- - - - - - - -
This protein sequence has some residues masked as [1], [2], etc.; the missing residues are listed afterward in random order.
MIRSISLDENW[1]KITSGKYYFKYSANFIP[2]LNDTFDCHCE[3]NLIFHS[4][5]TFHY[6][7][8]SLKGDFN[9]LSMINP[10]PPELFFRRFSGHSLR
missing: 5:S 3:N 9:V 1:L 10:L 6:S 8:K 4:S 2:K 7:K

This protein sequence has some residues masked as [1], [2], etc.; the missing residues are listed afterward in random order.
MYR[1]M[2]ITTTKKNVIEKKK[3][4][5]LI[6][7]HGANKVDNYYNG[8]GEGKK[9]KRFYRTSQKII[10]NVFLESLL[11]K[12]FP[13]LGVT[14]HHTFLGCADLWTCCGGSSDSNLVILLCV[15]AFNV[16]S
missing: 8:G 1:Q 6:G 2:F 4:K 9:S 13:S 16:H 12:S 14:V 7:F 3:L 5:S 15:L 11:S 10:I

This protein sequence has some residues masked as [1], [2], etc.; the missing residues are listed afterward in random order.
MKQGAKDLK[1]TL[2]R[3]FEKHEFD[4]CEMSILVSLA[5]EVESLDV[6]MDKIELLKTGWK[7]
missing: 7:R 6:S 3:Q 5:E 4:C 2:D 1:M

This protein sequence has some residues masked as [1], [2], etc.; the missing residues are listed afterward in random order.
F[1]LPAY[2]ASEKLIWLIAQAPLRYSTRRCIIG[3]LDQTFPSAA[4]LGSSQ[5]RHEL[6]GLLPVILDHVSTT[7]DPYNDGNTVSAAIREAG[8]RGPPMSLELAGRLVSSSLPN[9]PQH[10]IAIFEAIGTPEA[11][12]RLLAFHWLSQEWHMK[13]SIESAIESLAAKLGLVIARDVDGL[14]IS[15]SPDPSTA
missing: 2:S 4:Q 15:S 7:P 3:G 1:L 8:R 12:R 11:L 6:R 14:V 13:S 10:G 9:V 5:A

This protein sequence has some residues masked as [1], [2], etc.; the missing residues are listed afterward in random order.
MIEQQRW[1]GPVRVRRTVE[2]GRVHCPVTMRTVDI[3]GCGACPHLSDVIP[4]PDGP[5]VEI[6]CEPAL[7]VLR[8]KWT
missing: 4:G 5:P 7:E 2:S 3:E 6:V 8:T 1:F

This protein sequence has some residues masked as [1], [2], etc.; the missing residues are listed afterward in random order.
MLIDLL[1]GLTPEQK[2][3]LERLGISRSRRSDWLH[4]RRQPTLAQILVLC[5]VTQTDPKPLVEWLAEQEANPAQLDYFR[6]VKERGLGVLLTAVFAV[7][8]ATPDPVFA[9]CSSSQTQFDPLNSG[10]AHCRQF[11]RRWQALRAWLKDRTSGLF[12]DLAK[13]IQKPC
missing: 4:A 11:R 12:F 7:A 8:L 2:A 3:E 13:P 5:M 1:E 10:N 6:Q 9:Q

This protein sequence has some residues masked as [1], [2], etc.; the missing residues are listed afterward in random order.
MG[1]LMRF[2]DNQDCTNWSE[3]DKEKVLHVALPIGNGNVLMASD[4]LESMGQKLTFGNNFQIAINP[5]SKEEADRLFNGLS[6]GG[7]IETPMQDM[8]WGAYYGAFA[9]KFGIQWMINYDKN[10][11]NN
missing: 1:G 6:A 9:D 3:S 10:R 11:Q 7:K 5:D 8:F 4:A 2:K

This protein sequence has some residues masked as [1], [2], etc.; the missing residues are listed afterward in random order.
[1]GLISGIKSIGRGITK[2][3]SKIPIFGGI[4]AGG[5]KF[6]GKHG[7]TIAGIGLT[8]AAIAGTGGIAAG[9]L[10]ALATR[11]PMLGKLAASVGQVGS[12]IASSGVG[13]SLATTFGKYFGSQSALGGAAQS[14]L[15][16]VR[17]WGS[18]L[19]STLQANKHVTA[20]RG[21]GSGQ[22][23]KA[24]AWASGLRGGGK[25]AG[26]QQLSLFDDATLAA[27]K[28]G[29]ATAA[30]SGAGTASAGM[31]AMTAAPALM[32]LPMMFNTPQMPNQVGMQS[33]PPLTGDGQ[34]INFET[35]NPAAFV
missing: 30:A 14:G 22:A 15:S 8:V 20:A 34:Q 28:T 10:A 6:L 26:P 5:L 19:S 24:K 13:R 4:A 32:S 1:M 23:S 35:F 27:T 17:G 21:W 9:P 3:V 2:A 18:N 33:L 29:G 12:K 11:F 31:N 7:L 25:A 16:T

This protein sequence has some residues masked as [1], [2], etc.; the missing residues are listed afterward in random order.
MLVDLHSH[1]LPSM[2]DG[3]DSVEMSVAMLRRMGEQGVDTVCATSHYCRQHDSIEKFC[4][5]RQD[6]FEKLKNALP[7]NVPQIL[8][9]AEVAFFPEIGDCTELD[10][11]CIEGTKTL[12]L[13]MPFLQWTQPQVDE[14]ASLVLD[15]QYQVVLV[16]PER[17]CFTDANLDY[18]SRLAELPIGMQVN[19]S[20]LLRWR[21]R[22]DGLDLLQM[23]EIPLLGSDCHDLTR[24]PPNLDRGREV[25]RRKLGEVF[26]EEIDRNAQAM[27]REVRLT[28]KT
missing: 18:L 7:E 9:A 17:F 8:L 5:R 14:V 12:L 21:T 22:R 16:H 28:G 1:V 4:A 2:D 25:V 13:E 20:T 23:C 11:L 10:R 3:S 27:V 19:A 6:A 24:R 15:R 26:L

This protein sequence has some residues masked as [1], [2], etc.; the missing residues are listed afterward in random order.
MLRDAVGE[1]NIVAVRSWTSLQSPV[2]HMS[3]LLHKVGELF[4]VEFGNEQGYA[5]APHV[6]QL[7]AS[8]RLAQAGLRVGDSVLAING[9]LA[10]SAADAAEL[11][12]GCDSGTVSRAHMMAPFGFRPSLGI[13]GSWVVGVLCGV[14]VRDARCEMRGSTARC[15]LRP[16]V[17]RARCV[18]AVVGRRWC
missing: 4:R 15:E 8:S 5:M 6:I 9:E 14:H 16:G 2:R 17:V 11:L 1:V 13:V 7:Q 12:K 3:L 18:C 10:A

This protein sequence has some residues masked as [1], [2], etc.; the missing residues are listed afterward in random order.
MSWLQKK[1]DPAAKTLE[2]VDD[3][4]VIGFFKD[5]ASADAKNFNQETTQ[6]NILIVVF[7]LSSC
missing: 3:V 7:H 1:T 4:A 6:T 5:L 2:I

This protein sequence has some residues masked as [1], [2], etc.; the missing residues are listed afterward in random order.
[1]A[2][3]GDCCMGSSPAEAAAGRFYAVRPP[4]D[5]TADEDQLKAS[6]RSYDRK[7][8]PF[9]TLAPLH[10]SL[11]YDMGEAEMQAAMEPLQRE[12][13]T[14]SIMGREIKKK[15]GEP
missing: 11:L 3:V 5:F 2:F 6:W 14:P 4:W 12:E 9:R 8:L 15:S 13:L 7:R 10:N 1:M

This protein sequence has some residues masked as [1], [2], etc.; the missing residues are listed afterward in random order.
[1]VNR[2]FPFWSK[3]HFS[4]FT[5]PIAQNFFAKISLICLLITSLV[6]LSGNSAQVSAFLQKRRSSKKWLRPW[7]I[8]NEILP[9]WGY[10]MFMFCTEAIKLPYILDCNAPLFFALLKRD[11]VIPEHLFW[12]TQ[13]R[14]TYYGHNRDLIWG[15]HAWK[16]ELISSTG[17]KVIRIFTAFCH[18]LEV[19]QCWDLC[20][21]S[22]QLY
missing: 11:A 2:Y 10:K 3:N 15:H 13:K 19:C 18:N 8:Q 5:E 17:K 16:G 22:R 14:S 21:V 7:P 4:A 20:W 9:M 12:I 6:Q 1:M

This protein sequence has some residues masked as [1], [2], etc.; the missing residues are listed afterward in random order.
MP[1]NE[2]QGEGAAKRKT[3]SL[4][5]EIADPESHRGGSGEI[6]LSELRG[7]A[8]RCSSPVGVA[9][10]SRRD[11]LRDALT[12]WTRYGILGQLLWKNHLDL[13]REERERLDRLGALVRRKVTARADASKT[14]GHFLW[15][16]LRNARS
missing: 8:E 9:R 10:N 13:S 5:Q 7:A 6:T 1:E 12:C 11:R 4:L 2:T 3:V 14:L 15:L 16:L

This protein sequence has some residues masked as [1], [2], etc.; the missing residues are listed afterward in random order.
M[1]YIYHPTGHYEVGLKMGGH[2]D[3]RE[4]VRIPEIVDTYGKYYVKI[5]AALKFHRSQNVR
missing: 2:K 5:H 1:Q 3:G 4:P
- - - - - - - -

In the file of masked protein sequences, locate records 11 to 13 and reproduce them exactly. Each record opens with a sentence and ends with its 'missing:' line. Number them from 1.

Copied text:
This protein sequence has some residues masked as [1], [2], etc.; the missing residues are listed afterward in random order.
MSWLQKK[1]DPAAKTLE[2]VDD[3][4]VIGFFKD[5]ASADAKNFNQETTQ[6]NILIVVF[7]LSSC
missing: 3:V 7:H 1:T 4:A 6:T 5:L 2:I

This protein sequence has some residues masked as [1], [2], etc.; the missing residues are listed afterward in random order.
[1]A[2][3]GDCCMGSSPAEAAAGRFYAVRPP[4]D[5]TADEDQLKAS[6]RSYDRK[7][8]PF[9]TLAPLH[10]SL[11]YDMGEAEMQAAMEPLQRE[12][13]T[14]SIMGREIKKK[15]GEP
missing: 11:L 3:V 5:F 2:F 6:W 14:P 4:W 12:E 9:R 8:L 15:S 13:L 7:R 10:N 1:M

This protein sequence has some residues masked as [1], [2], etc.; the missing residues are listed afterward in random order.
[1]VNR[2]FPFWSK[3]HFS[4]FT[5]PIAQNFFAKISLICLLITSLV[6]LSGNSAQVSAFLQKRRSSKKWLRPW[7]I[8]NEILP[9]WGY[10]MFMFCTEAIKLPYILDCNAPLFFALLKRD[11]VIPEHLFW[12]TQ[13]R[14]TYYGHNRDLIWG[15]HAWK[16]ELISSTG[17]KVIRIFTAFCH[18]LEV[19]QCWDLC[20][21]S[22]QLY
missing: 11:A 2:Y 10:K 3:N 15:H 13:K 19:C 18:N 8:Q 5:E 17:K 16:G 22:R 14:S 21:V 7:P 4:A 20:W 9:M 12:I 6:Q 1:M